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Transcript
Significance of Case Style in the Transfer of Pseudomonas
aeruginosa to Contact Lenses During Storage
Linda M. Ellis
Department of Biology, York College of Pennsylvania
ABSTRACT
The leading cause of human keratitis in the United States is a
Pseudomonas aeruginosa eye infection related to contact lens use.
Though potentially blinding, keratitis is prevented by proper hygiene.
This study’s objective was to compare the amount of bacteria
transferred to lenses from infected cases of different styles. Three
types of cases were inoculated with P. aeruginosa and incubated with a
sterile contact lens. First, lens disinfection by commercial saline was
evaluated as a negative control. Second, the level of bacterial transfer
was assessed with varying incubation times and concentrations of salt
solution. Finally, Ciba, Alcon and Bausch & Lomb brand cases were
compared by incubating disposable contact lenses in nutrient broth and
swirl-plating the broth in nutrient agar. Colonies were quantified by
standard plate count and the results analyzed by nonparametric
ANOVA (n = 10). The difference between the three case styles was
not significant (p = 0.3138).
There are more people in the world today
who need visual correction than people with
naturally perfect vision (Dart 1991).
The most serious complication of contact
lens wear is corneal inflammation, or
keratitis. Bacterial keratitis, particularly
when caused by the species Pseudomonas
aeruginosa, can lead to blindness
(Rosenfeld 1990).
Manufacturers continuously test the
disinfecting capacity of their saline solutions
to prevent eye infections, such as keratitis.
Yet, even sterile contacts can transmit
bacteria to the eye when stored in an
infected case.
This study tests the ability of saline to
prevent lens contamination from an unclean
case. And, the probability of bacterial
transfer from case to lens is compared
between case styles.
Questions Asked
1. Does commercial saline kill
bacteria in storage cases?
2. What is the limit to disinfection?
3. Which case style is most prone to
transfer bacteria to lenses?
Bacteria was not diluted or plated in
experiment I because there was no
growth from the lens placed in nutrient
broth after 24-hours of incubation at 37°
C. Figure one shows the growth on the
plates from experiment II. There was a
lawn on every 100 and 102 dilution plate.
The most clearly differential colonies were
obtained on plate L, which was incubated
for 24-hours in a seven-percent salt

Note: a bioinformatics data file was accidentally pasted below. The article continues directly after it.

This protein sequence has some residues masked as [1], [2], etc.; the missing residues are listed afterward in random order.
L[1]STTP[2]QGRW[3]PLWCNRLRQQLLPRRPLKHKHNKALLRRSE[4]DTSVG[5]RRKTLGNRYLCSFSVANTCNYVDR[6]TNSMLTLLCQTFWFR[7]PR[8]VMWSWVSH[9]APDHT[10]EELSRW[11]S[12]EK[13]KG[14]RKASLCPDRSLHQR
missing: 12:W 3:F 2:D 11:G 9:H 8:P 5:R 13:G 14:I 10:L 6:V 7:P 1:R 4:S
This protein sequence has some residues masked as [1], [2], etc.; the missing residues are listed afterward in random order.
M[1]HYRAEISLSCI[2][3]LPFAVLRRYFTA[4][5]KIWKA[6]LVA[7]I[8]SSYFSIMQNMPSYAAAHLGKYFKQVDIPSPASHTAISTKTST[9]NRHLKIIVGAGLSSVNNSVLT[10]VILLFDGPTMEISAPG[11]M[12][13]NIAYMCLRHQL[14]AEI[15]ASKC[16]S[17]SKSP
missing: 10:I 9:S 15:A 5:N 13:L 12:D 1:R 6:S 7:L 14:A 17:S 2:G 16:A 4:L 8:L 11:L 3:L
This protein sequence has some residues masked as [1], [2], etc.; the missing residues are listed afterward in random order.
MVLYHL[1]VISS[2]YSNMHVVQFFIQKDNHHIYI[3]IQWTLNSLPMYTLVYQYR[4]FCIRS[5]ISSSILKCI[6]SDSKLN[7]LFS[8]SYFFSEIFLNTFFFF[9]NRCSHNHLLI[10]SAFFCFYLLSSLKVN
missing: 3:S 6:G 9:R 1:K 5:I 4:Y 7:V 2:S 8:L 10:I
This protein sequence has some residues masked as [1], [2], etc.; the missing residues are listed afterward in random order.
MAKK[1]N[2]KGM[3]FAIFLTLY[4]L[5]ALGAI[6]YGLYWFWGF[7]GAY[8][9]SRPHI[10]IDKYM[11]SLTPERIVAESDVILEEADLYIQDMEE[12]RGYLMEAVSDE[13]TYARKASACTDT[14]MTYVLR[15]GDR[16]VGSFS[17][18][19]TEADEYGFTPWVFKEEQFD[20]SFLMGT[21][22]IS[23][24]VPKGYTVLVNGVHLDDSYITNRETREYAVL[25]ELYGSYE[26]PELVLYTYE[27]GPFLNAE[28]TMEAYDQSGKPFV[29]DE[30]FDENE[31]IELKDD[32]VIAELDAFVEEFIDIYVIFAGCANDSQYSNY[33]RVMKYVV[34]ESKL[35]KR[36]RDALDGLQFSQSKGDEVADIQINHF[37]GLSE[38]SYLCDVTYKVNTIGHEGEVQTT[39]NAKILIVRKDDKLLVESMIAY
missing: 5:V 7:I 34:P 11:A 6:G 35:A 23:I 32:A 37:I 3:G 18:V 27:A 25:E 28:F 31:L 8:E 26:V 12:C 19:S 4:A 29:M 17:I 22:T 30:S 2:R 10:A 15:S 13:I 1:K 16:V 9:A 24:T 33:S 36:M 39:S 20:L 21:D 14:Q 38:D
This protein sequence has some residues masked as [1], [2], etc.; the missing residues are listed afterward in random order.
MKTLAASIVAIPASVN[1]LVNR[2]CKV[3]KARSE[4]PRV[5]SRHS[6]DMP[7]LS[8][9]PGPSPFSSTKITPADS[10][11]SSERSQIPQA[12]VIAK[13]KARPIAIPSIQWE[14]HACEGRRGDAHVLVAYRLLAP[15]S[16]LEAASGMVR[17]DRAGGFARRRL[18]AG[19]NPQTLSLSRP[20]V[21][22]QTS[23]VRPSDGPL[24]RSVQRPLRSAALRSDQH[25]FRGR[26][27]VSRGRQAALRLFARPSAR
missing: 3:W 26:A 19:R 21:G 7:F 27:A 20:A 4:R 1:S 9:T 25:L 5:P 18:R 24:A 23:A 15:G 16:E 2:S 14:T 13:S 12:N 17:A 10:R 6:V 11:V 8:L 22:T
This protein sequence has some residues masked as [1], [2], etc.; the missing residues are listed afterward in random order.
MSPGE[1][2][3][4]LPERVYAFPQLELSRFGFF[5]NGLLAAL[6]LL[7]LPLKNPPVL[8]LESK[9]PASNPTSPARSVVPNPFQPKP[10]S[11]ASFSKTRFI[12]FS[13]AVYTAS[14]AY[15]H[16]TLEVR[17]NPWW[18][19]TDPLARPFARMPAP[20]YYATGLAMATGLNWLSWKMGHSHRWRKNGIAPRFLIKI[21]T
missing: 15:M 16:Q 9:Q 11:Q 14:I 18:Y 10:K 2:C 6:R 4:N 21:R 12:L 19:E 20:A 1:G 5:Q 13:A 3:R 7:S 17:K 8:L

solution and plated at a 106 dilution.
The mean number of colonies grown
from Ciba broth was 91.2, while the mean
for Alcon was 72.5, and 43.7 for Bausch &
Lomb. Each of the three categories of
case style had a sample size of ten from
five separate dilutions.
The median
number of colonies on the Ciba plates was
79, Alcon’s median was 75, and the
median of colonies from Bausch & Lomb
brand cases was 47. The Kruskal-Wallis
nonparametric ANOVA test indicated that
the variation among the medians was not
significantly greater than expected by
chance with a p value of 0.3138.
P. aeruginosa grown
In nutrient broth
Add broth culture
and lens to cases
Ex. III
Varied
Case Style
Ex. II
Varied Time &
Salt Solution with
Serial Dilution
Incubate lenses
in nutrient broth
Swirl-plate
and count colonies
Table 1. Percent salt concentrations and
incubation times of cases in experiment II.
Figure 1. Bacterial colonies
growth from contacts stored
in different brands of cases in
experiment III.
Experiment III Results
120
Incubation Time (hrs.)
% salt
0
1
2
A
D
8
B
E
24
C
F
5
G
H
I
7
J
K
L
Average # of
colonies/plate
INTRODUCTION
RESULTS
METHODS
Ex. I
Commercial
Saline
DISCUSSION
*
100
The total lack of growth in experiment I
clearly exemplified the effectiveness of Alcon
brand commercial saline. If lenses are
properly disinfected there is virtually no risk
of P. aeruginosa infection from contaminated
storage cases as long as commercial saline is
properly used.
However, the risk of bacterial transfer
increased proportionally with incubation time
and inversely to salt solution concentration.
Perhaps a greater sample size would
indicate Bausch & Lomb as having the lowest
risk of the three case style. While lens sit
directly on the bottom of the flat cases, it
suspends the lens above the infected case.
Nonetheless, there is no significant
difference in the risk of lens contamination
from the three case types.
Conclusions
1. Alcon™ commercial saline
completely disinfects cases
2. Salt solutions are not an
effective means of storage
case disinfection
3. There is no significant
difference between case styles
in risk of bacterial transfer
Literature Cited
Dart, J.K., Stapelton, F. and Minassian, D. 1991.
Contact lenses and other risk factors in
microbial keratitis. The Lancet 338:650- 654.
Rosenfeld, S.I. et al. 1990. Granular epithelial
keratopathy as an unusual manifestation of
pseudomonas keratitis associated with
extended-wear soft contact lenses. American
Journal of Ophthalmology 109:17- 23.
80
60
40
20
0
Ciba
Alcon
Case Brand
* standard error of the mean
B&L
Acknowledgements:
Barbara Taylor, lab instructor
Ellis Eyes, optical supplies
Dr. Jeffrey Thompson, PhD, senior thesis advisor